In 2011, two brothers documented their murder spree in North Carolina, this is the actual assembled footage is the premise of director and writer Jack Thomas Smith’s newest film, that some deem as a found footage film, others as a horror film, though I believe it is a moralistic psychological dramatic movie. Smith’s entire film starts and ends with sparks, but a simple phone call from brothers, John and Kenny Stiles’ mother, sets off an avalanche of tragic circumstances, only found in a similar movie from Jason Stoddard called The Affliction. The twists and turns in story never show an absurd level, or used to bolster the movie’s authentic tone, keeping a realistic tempo that continues to add to an already terrifying story with an underlying intense and scary current weaving in the background. An intimate nature with the brothers and their family dynamic allows for true interaction with these two men and exposing the access to their psyches and excelling their conquest of a complex murder spree with many precision movements.

“Working on ‘Infliction’ left me troubled and haunted,” Jack Thomas Smith, had been quoted, and did again on the July 11, 2014 podcast, of Baron’s Crypt, asking oneself many spiritual and moral questions that often sit on the sidelines of a horror film and out of the limelight for discussion, rather substituting entertainment as a more luxurious time filler. Jack’s film seems to borrow from both Jesuit Teachings and Alfred Hitchcock’s mindset for suspense storytelling, and topping it off with serious Christian hints relating to The Ten Commandments and society’s hindsight to judge everything through dirty glasses mentality. Jack used the infamous figure, Charles Manson and his actions to keep a Chinese Wall in place surrounding his movie, thereby hiding the plot, solution and dilemmas, similar to not allowing anyone into a theater after the film starts. Therefore, as with the example of Charles, does his terrible childhood, prostituting mother, abuse, and leading to his animalistic cravings for fame eventually leading to his conviction of orchestrating the Helter Skelter murders, or is this something more sinister in the generalization of society itself. However, in this film, a deeper element involves the Christian moralistic upbringing in our society, of obeying and honoring one’s parents, the fifth commandment and that if hardship occurs endure the suffering for Jesus will save oneself by intervention.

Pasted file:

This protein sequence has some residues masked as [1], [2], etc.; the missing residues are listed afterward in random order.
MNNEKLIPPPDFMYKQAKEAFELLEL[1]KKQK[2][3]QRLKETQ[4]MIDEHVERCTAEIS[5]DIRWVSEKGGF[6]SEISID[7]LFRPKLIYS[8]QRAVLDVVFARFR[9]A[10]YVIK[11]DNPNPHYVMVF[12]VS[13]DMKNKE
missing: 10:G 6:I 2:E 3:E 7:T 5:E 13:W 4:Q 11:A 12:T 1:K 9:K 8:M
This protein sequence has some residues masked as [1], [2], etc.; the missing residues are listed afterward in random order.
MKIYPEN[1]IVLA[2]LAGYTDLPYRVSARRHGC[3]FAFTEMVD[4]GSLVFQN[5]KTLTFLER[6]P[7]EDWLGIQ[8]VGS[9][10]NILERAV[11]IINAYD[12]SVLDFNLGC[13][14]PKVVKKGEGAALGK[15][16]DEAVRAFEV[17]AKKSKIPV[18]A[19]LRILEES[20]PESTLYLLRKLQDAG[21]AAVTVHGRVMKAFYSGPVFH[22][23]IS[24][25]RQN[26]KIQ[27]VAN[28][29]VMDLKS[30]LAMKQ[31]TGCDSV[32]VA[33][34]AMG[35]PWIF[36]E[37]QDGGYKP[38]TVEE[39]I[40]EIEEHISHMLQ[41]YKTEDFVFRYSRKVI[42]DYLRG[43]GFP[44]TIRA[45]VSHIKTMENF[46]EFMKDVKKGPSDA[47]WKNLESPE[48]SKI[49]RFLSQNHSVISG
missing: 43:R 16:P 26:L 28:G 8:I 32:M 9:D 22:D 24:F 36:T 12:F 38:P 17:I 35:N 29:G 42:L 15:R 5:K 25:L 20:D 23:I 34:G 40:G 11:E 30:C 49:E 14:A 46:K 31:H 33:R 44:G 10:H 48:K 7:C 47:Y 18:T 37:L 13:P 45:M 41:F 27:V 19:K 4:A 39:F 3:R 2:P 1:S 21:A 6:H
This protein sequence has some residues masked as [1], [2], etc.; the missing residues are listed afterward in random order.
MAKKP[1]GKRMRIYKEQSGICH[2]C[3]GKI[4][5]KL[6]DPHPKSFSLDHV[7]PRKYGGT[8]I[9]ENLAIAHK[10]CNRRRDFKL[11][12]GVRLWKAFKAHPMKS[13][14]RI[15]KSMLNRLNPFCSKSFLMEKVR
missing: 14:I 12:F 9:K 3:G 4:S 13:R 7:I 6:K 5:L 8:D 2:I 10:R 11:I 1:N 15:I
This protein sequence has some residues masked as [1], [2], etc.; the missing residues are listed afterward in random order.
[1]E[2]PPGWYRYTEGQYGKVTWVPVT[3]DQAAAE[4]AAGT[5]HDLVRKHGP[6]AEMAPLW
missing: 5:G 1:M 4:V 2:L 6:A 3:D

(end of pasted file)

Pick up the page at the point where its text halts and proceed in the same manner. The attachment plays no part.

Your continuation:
A few of the standout scenes, involve the fear in Judge Stevens (Kimball Ewonus) as the character, has immense fear, gagged, eyes wide with a panic stricken face, heavy breathing, and tight control raging moment captured on film. Excellent camerawork with a point of view from the killer’s standpoint, and ending with a staging of the crime, complete with a priest’s robe, hinting to the Judge’s honoring of the bible in court – the swearing in of the parties, and the honor of his lofty position as if on a throne like the Lord. The impact of the scene reeks of deep complexities occurring in the mindset of tortured killers. John and Kenny Stiles (Jason Mac and Elliott Armstong) later reunited with their sister Andrea (Ana Shaw) and discover more about their family, and newly discover realizations of being one’s uncles, a finding balance in the family recreational room with their parents Patti and Joe (Catherine Trail and Don Henderson Baker), a wholesome reunion. Between some, nightmarish from the brothers very good effects lend themselves to the screen, adding a measured amount of gore and lots of blood with practically all of the kills. Meanwhile, many horror fans might bow out that this is not new material, though achieves both darkness in characters and harshness in society, with Jack’s masterful execution it does achieve the ability to successfully separate itself from other brutality films. In fact, one finds themselves pulled into the dynamics on the screen, and into the world of video cameras’ surveillance, that brings this controversial creation dripping into the minds of the audience for long-term effects.

An eventful ride for all to enjoy, with this type of review I, as a horror movie reviewer, I restrained and avoided as much as possible not to divulge the spoilers and secrets, needless to say the video taping of the crimes comes full circle and acts as a therapeutic psychological experimentation for everyone to understand their conditioning and motivation. In the end, this film exceeds the normal found-footage sub-genre and encouraging one not only to view this film but also examine their own life, spirituality, and finally the ghosts and monsters looming in the our minds, extremely carefully expose them to the light.

This review was originally published in August 2014 on the now defunct Rogue Cinema website and accumulated a view count at the time of 1,317.

IMDb Rating: 5.5/10

Baron’s Rating: 5.5/10